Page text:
I’ll admit that I went in to this book not really expecting too much. As a comic-reading-youth, I was never very big on Shazam/Captain Marvel. I’m not sure why that is (or was), but it did have me hesitate going in to this. What drew me to this book was author Geoff Johns, who has a pretty good track record with recent comic books. A record that should continue well with this book.
Either I’ve really been missing out on a pretty incredible story/character, or Johns has rebooted this series in a way that appeals to former comic readers such as myself. I’m guessing the latter.
Geoff Johns starts us right off with a mystery (much like the teaser of a television show) and then introduces us to the troubled lad, Billy Batson. If I have any qualms with this story, it’s that Billy is a little too bad. He’s set up to be about as anti-social and gruff as possible. This is an issue later, when the last of the Council of Wizards is looking to give power to someone who is ‘pure good’ — we know Billy is not that person. But, because it’s an emergency, and Billy has the ‘potential’ for good, he gets shazam’d.
But even though the character flaw doesn’t fit the package perfectly, Johns does a nice job of keeping the characters and the story relate-able to the reader. We can identify with Billy, with his family, with just about everyone in the story. And because we can identify, we can enjoy.
I liked the history of the characters (I can’t help wonder how much is new and how much is as it was when the character first appeared) and the spirit guides that help Billy/Captain Marvel along the way. I liked how his family joined to help, despite his rudeness toward them. But all in all…I actually kinda linked how you just felt good after reading the book. So many graphic novels dwell on the darker aspects that it’s easy to get lost in their moroseness. Shazam, as it should, fills the reader with hope, despite the constant threats.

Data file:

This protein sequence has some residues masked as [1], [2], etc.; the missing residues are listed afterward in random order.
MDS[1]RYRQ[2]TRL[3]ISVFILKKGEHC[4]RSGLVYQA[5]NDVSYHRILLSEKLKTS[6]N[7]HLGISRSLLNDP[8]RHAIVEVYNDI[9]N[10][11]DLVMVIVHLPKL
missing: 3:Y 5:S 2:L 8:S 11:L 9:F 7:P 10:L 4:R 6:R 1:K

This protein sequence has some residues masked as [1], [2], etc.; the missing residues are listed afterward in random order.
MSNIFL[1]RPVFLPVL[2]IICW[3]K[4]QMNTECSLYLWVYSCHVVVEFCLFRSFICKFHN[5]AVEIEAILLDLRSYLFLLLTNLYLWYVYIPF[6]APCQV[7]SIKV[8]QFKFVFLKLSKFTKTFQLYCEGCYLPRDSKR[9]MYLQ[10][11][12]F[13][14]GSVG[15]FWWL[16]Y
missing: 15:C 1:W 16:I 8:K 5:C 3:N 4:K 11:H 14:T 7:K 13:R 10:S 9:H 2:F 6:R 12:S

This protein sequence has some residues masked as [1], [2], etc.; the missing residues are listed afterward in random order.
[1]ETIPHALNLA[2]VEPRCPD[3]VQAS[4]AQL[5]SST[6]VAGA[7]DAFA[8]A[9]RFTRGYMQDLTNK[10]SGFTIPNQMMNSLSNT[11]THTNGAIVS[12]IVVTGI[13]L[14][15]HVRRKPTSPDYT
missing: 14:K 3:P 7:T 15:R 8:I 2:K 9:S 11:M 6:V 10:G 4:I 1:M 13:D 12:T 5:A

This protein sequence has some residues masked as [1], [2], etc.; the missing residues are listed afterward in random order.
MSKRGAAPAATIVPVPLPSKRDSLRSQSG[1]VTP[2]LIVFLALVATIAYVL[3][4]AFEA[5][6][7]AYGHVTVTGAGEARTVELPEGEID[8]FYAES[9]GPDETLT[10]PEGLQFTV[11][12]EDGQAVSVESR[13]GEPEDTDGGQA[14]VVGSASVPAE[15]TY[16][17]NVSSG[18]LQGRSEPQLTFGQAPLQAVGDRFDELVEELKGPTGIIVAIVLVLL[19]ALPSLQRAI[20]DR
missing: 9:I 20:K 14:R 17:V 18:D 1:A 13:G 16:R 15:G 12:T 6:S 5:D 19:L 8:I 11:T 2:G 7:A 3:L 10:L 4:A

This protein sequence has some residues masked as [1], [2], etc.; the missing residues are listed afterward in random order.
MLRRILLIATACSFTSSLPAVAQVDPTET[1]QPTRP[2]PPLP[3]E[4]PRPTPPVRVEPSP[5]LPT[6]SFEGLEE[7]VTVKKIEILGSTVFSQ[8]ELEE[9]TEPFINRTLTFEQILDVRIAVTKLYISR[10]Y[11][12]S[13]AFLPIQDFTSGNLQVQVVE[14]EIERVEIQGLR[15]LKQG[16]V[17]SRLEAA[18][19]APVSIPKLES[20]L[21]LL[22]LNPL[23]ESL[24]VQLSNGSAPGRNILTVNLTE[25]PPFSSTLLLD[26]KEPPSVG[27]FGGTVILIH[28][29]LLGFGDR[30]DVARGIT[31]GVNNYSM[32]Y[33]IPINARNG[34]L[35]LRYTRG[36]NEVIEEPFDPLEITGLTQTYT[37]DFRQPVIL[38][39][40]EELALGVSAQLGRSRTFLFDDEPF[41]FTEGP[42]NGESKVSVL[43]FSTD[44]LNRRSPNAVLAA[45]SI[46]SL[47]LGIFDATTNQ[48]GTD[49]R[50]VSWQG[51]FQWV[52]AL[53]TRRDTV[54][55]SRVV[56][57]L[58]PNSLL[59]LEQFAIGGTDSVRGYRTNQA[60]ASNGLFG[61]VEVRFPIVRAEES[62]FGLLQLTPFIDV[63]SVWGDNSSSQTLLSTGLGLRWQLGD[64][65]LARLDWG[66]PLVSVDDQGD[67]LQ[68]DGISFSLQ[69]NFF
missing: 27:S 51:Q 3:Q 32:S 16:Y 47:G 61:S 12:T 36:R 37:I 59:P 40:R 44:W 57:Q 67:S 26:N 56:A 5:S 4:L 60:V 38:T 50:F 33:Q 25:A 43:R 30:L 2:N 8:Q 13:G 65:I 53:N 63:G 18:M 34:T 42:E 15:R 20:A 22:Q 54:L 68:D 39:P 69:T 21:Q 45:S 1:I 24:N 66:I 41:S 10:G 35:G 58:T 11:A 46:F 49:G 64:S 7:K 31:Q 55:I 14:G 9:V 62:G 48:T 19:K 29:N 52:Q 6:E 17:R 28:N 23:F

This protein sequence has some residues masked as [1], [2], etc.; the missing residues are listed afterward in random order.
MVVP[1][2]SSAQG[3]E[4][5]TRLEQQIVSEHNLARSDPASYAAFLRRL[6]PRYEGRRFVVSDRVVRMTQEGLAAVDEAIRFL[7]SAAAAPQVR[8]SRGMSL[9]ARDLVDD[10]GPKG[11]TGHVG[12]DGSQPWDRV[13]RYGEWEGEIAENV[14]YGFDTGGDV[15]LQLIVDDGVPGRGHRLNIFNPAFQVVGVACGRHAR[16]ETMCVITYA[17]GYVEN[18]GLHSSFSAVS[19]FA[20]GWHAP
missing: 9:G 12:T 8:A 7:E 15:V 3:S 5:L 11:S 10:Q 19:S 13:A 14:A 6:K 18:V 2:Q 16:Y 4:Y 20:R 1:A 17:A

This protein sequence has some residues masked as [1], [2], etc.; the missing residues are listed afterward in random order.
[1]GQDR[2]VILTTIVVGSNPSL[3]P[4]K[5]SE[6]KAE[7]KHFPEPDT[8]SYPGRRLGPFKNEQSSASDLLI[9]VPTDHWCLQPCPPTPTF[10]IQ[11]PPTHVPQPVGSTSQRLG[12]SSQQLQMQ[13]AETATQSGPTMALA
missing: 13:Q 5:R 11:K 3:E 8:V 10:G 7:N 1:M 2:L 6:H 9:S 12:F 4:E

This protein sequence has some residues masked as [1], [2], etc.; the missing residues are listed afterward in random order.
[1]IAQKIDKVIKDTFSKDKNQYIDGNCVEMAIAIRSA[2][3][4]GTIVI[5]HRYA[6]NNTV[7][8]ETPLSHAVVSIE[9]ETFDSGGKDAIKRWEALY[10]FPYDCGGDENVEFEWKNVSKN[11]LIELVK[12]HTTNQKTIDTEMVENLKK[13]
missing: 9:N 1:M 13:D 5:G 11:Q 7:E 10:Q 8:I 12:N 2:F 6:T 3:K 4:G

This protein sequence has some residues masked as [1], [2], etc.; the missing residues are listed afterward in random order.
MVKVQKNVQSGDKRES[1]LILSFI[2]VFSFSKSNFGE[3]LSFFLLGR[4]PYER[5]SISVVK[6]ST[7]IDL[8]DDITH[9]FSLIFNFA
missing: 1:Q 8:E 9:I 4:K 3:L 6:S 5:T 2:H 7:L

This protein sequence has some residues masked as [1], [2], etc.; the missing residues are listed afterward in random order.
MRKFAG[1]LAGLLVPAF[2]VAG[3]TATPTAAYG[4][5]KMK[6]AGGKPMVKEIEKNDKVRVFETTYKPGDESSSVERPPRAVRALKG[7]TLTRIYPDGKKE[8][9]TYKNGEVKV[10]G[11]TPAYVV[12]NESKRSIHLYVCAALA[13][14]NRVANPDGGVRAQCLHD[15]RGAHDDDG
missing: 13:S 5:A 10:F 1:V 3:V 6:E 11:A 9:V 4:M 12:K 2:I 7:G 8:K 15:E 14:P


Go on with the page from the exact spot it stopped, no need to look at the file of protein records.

And the stakes are high and the obstacles about as tough as any one can face. Need you ask for more?
The artwork by Gary Frank is really wonderful. Having looked at so many graphic novels recently with quite questionable art, I was beginning to grow concerned that there are no talented artists working in the medium any more. Not so. Gary Frank’s work is perfect here. (Note: the cover makes our hero appear much more villainous than necessary. )
Looking for a good book? This graphic novel is a delicious start to a new version of an old superhero adventure.
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Shazam! Volume 1
author: Geoff Johns
artist: Gary Frank
publisher: DC Comics
hardcover, 192 pages